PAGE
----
’round they go

Big boats, small boats, fast boats, slow boats, old boats, new boats, pro sailors, and families on their only racing jaunt of the season, The Round the Island Race. One hull, two, and even a few trimarans all headed off on what is Britain’s biggest sailing race of the year.

Throw in the Solent and a decent breeze and what do you have? Of course, it is the Isle of Wight Round the Island run by the Island Sailing Club.

Start and finish at Cowes, the UK’s yachting Mecca, and leave the big lump of chalk to port all the way round. The first corner is The Needles and be careful the boiler from the wreck of the Varvassi is still there and has been accurately located in past races by the likes of Mike Slade’s  Longabarda and TV’s Barracuda of Tarrant.

Ironically, the late great yachting scribe Bob Fisher on board on both occasions,  along the bottom (sorry – south) of the island past St Catherine’s Point with wind and tide decisions to be made then the turn at Bembridge and home with some of the slower boats, at times taking a seeming age to complete the course. This year the slowest IRC boats took a little over 10 hours to complete the course which was more than double the time of the line honors boat. Thank goodness for handicaps/ratings.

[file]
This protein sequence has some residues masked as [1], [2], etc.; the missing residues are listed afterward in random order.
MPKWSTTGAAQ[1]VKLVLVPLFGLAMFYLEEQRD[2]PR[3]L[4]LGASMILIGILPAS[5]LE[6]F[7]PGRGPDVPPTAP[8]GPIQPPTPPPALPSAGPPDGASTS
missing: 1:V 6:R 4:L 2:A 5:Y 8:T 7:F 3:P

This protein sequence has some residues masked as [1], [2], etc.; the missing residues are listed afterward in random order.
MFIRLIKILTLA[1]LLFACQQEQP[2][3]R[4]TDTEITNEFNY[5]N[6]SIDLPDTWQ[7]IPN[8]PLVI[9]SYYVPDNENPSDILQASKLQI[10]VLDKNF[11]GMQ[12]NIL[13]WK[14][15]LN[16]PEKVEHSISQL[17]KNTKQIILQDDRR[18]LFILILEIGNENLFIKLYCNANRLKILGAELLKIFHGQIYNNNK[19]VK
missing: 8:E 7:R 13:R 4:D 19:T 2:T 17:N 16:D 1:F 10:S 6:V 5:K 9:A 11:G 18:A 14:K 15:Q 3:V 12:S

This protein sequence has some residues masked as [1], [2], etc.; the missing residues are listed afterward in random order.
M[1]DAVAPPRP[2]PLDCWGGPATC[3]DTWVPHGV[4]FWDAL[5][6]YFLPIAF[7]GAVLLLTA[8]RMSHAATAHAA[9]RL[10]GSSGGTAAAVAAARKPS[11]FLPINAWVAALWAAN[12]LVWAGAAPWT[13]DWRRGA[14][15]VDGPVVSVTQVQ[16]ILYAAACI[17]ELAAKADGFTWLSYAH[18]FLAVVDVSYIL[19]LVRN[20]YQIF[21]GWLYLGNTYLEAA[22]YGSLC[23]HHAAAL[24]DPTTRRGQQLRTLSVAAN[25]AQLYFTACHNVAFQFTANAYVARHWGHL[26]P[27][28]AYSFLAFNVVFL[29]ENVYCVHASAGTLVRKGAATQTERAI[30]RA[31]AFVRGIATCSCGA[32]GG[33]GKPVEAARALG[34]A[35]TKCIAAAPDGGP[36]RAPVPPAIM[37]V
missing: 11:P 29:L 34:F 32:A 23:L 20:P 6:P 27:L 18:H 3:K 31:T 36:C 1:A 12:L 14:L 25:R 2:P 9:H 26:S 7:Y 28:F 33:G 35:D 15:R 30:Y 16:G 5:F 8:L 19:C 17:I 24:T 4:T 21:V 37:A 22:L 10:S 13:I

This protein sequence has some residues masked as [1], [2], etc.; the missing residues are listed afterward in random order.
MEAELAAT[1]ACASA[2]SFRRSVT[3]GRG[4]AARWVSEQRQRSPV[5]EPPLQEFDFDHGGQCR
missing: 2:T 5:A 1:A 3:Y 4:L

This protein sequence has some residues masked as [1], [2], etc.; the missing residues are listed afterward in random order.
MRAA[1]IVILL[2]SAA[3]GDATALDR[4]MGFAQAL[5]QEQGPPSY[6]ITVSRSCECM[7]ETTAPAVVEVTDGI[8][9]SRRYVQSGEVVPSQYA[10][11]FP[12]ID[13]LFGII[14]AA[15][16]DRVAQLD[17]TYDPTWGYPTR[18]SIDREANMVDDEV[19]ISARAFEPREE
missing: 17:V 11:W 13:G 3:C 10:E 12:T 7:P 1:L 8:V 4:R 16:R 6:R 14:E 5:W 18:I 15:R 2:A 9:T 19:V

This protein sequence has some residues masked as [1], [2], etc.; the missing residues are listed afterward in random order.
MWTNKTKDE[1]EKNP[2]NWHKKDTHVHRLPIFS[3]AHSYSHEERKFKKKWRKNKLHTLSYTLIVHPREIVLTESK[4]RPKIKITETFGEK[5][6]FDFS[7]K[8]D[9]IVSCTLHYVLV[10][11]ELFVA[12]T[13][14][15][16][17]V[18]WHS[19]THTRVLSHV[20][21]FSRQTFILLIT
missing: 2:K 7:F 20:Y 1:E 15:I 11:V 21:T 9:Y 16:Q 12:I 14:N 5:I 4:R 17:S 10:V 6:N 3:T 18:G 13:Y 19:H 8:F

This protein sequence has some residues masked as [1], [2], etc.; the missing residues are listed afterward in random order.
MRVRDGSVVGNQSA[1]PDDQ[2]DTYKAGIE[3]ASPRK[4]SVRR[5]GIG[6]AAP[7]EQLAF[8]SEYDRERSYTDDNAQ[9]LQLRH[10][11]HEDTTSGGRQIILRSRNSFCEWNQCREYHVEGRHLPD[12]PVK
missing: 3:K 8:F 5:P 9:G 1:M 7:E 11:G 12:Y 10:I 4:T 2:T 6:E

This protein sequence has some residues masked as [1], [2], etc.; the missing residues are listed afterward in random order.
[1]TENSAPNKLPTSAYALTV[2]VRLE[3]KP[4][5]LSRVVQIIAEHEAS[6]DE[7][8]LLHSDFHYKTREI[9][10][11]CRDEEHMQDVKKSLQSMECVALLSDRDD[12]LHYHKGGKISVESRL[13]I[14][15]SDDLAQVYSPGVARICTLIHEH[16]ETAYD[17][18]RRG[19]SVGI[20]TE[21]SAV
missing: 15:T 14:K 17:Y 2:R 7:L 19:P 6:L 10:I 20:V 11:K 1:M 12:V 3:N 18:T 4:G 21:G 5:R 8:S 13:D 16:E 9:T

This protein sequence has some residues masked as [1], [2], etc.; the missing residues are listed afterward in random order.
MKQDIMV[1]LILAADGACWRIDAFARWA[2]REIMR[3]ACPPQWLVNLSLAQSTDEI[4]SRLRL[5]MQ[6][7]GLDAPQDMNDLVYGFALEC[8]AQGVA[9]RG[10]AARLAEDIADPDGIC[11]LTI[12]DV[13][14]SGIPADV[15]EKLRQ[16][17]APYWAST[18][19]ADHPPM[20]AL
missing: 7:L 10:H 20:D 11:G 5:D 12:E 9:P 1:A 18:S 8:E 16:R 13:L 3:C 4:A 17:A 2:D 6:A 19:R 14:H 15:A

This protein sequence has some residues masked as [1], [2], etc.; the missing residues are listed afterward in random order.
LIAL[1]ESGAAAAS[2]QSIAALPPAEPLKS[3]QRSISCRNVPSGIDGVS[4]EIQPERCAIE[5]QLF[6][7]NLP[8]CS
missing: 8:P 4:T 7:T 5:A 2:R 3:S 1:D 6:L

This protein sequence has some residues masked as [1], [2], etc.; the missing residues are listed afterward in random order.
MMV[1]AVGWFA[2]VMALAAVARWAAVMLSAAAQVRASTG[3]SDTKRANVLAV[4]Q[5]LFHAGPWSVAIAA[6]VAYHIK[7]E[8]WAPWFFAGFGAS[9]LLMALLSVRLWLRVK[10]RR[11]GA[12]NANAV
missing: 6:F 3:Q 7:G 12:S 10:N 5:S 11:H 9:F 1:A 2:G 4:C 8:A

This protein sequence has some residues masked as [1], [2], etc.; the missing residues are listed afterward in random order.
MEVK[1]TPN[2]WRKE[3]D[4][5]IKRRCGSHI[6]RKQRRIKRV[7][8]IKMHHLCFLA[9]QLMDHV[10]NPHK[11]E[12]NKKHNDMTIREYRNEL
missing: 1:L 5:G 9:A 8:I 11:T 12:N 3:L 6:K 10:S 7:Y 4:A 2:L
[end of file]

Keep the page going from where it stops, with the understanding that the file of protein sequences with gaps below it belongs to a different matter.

This year many of the bigger boats were elsewhere, the TP52s were off on their own regatta somewhere way south of the UK for example.

It was a day for the faster boats with the GP42 Dark ‘N’ Stormy (GBR 750R) with former Olympian Ian Walker on tactics and Mark Chisnell navigating holding off Khumbu (GBR 1542) by a minute & 3 seconds actual time to secure line honors and more importantly correcting out at one minute and 20 seconds faster to pick up the Gold Roman Bowl in this, the 85th running of the Round the Island Race. With an elapsed time of 4 hours and 54 minutes for the winner, these were slim margins of victory indeed.

In spite of the breezy conditions, the triple, which would have included the course record was never really in doubt. This was set by Mike Slade’s ICAP Leopard in 2013 at 3 hours 43 minutes, over an hour quicker. This was in fact the 5th time Slade’s boats had dropped the time for the Round the Island. It kind of shows there is no real substitute for waterline length.

With over a thousand yachts in over 80 divisions and, according to the event website, over 6,000 competitors (easily well over 1,000 boats) there was quite a long prize list. (Ed: From the results list there appeared to be 1479 starters.) The list of prize winners ran to over 6 pages on the official results list! This added to, what was for many, a very long day with the first start being at 0800 and not all boats ‘live’ in Cowes and had to motor quite a distance just to get to the start line – crack of dawn stuff for many.

OK, so it’s not the Olympics but it probably provides a more visual promotion of our sport as is certainly far more accessible to the average sailor or the family who don’t normally race and proves that nobody can deny just how popular sailing in the United Kingdom. And as a spectacle? Well, it is kind of hard to beat with perhaps only the Barcolana topping it. I am, as ever though open to correction.

Alistair Skinner aka Shanghai Sailor